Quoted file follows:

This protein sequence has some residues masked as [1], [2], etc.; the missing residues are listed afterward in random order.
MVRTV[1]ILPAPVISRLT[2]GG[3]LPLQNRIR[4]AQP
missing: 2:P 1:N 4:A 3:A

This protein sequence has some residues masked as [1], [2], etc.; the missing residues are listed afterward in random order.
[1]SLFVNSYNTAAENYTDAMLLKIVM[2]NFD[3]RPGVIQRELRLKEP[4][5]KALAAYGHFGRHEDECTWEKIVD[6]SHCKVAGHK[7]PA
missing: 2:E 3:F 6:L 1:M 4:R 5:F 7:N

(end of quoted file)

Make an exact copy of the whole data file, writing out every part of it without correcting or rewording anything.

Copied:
This protein sequence has some residues masked as [1], [2], etc.; the missing residues are listed afterward in random order.
MVRTV[1]ILPAPVISRLT[2]GG[3]LPLQNRIR[4]AQP
missing: 2:P 1:N 4:A 3:A

This protein sequence has some residues masked as [1], [2], etc.; the missing residues are listed afterward in random order.
[1]SLFVNSYNTAAENYTDAMLLKIVM[2]NFD[3]RPGVIQRELRLKEP[4][5]KALAAYGHFGRHEDECTWEKIVD[6]SHCKVAGHK[7]PA
missing: 2:E 3:F 6:L 1:M 4:R 5:F 7:N